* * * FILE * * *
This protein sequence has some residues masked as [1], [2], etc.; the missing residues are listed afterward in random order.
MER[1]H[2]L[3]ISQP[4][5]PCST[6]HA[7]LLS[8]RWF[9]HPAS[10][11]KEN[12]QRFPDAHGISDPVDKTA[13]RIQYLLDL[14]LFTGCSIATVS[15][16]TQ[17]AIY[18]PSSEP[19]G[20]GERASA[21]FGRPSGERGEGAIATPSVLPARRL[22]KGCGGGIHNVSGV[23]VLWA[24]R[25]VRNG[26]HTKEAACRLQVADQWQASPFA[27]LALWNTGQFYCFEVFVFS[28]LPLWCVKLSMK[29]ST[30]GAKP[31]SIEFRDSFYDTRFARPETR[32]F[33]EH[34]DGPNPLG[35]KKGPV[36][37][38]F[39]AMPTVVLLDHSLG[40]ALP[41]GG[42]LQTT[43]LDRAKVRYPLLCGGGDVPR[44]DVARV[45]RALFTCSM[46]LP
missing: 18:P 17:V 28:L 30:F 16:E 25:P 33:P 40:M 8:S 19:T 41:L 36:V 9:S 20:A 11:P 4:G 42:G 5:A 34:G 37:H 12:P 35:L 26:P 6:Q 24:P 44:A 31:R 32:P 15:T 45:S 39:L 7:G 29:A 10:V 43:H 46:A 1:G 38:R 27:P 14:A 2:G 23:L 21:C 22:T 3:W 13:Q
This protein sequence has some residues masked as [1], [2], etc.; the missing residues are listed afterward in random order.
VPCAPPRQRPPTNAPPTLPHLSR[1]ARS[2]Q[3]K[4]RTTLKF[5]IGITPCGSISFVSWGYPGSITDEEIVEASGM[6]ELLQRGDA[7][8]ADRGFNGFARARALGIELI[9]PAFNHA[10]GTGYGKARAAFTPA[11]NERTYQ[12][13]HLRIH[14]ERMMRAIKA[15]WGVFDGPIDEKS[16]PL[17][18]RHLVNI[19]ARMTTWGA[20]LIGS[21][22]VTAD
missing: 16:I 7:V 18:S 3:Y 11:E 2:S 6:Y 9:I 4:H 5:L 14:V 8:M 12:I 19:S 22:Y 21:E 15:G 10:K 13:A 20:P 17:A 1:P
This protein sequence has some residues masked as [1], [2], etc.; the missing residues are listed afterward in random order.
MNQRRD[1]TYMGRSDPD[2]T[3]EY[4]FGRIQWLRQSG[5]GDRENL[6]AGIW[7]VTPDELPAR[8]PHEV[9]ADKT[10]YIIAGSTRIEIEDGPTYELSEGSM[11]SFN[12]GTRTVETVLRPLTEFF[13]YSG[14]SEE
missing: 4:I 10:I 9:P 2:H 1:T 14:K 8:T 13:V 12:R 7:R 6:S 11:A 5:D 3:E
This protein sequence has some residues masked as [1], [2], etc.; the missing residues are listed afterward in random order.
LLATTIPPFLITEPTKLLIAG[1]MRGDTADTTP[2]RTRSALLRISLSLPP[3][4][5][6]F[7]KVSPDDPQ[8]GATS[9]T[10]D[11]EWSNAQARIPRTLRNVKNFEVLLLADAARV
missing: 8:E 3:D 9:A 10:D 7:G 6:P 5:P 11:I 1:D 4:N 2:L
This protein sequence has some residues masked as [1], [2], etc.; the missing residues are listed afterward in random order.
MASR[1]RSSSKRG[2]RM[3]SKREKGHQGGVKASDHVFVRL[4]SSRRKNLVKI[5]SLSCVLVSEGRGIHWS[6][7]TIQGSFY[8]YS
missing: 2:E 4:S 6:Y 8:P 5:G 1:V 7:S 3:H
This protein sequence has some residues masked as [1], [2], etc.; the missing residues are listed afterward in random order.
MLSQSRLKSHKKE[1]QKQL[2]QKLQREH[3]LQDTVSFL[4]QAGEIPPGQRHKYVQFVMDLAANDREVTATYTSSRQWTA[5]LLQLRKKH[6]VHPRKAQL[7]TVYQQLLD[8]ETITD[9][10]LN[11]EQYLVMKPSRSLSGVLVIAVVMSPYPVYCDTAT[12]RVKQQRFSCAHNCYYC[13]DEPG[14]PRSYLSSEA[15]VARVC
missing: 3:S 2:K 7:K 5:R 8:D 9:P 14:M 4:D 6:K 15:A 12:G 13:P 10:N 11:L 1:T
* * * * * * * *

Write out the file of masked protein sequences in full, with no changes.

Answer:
This protein sequence has some residues masked as [1], [2], etc.; the missing residues are listed afterward in random order.
MER[1]H[2]L[3]ISQP[4][5]PCST[6]HA[7]LLS[8]RWF[9]HPAS[10][11]KEN[12]QRFPDAHGISDPVDKTA[13]RIQYLLDL[14]LFTGCSIATVS[15][16]TQ[17]AIY[18]PSSEP[19]G[20]GERASA[21]FGRPSGERGEGAIATPSVLPARRL[22]KGCGGGIHNVSGV[23]VLWA[24]R[25]VRNG[26]HTKEAACRLQVADQWQASPFA[27]LALWNTGQFYCFEVFVFS[28]LPLWCVKLSMK[29]ST[30]GAKP[31]SIEFRDSFYDTRFARPETR[32]F[33]EH[34]DGPNPLG[35]KKGPV[36][37][38]F[39]AMPTVVLLDHSLG[40]ALP[41]GG[42]LQTT[43]LDRAKVRYPLLCGGGDVPR[44]DVARV[45]RALFTCSM[46]LP
missing: 18:P 17:V 28:L 30:F 16:E 25:P 33:P 40:M 8:S 19:T 41:L 36:V 9:S 20:A 11:P 4:G 42:G 5:A 34:G 37:H 12:P 35:L 26:P 6:Q 24:P 44:A 31:R 32:P 15:T 45:S 39:L 7:G 29:A 10:V 43:H 46:A 1:G 38:R 27:P 14:A 2:G 23:L 21:C 22:T 3:W 13:Q
This protein sequence has some residues masked as [1], [2], etc.; the missing residues are listed afterward in random order.
VPCAPPRQRPPTNAPPTLPHLSR[1]ARS[2]Q[3]K[4]RTTLKF[5]IGITPCGSISFVSWGYPGSITDEEIVEASGM[6]ELLQRGDA[7][8]ADRGFNGFARARALGIELI[9]PAFNHA[10]GTGYGKARAAFTPA[11]NERTYQ[12][13]HLRIH[14]ERMMRAIKA[15]WGVFDGPIDEKS[16]PL[17][18]RHLVNI[19]ARMTTWGA[20]LIGS[21][22]VTAD
missing: 16:I 7:V 18:S 3:Y 11:E 2:S 6:Y 9:I 4:H 5:L 14:V 8:M 12:I 19:S 22:Y 21:E 15:G 10:K 13:A 20:P 17:A 1:P
This protein sequence has some residues masked as [1], [2], etc.; the missing residues are listed afterward in random order.
MNQRRD[1]TYMGRSDPD[2]T[3]EY[4]FGRIQWLRQSG[5]GDRENL[6]AGIW[7]VTPDELPAR[8]PHEV[9]ADKT[10]YIIAGSTRIEIEDGPTYELSEGSM[11]SFN[12]GTRTVETVLRPLTEFF[13]YSG[14]SEE
missing: 4:I 10:I 9:P 2:H 1:T 14:K 8:T 13:V 12:R 7:R 6:S 11:A 5:D 3:E
This protein sequence has some residues masked as [1], [2], etc.; the missing residues are listed afterward in random order.
LLATTIPPFLITEPTKLLIAG[1]MRGDTADTTP[2]RTRSALLRISLSLPP[3][4][5][6]F[7]KVSPDDPQ[8]GATS[9]T[10]D[11]EWSNAQARIPRTLRNVKNFEVLLLADAARV
missing: 8:E 3:D 9:A 10:D 7:G 6:P 5:P 11:I 1:D 4:N 2:L
This protein sequence has some residues masked as [1], [2], etc.; the missing residues are listed afterward in random order.
MASR[1]RSSSKRG[2]RM[3]SKREKGHQGGVKASDHVFVRL[4]SSRRKNLVKI[5]SLSCVLVSEGRGIHWS[6][7]TIQGSFY[8]YS
missing: 2:E 4:S 6:Y 8:P 5:G 1:V 7:S 3:H
This protein sequence has some residues masked as [1], [2], etc.; the missing residues are listed afterward in random order.
MLSQSRLKSHKKE[1]QKQL[2]QKLQREH[3]LQDTVSFL[4]QAGEIPPGQRHKYVQFVMDLAANDREVTATYTSSRQWTA[5]LLQLRKKH[6]VHPRKAQL[7]TVYQQLLD[8]ETITD[9][10]LN[11]EQYLVMKPSRSLSGVLVIAVVMSPYPVYCDTAT[12]RVKQQRFSCAHNCYYC[13]DEPG[14]PRSYLSSEA[15]VARVC
missing: 3:S 2:K 7:K 5:R 8:D 9:P 14:M 4:D 6:K 15:A 12:G 13:P 10:N 11:L 1:T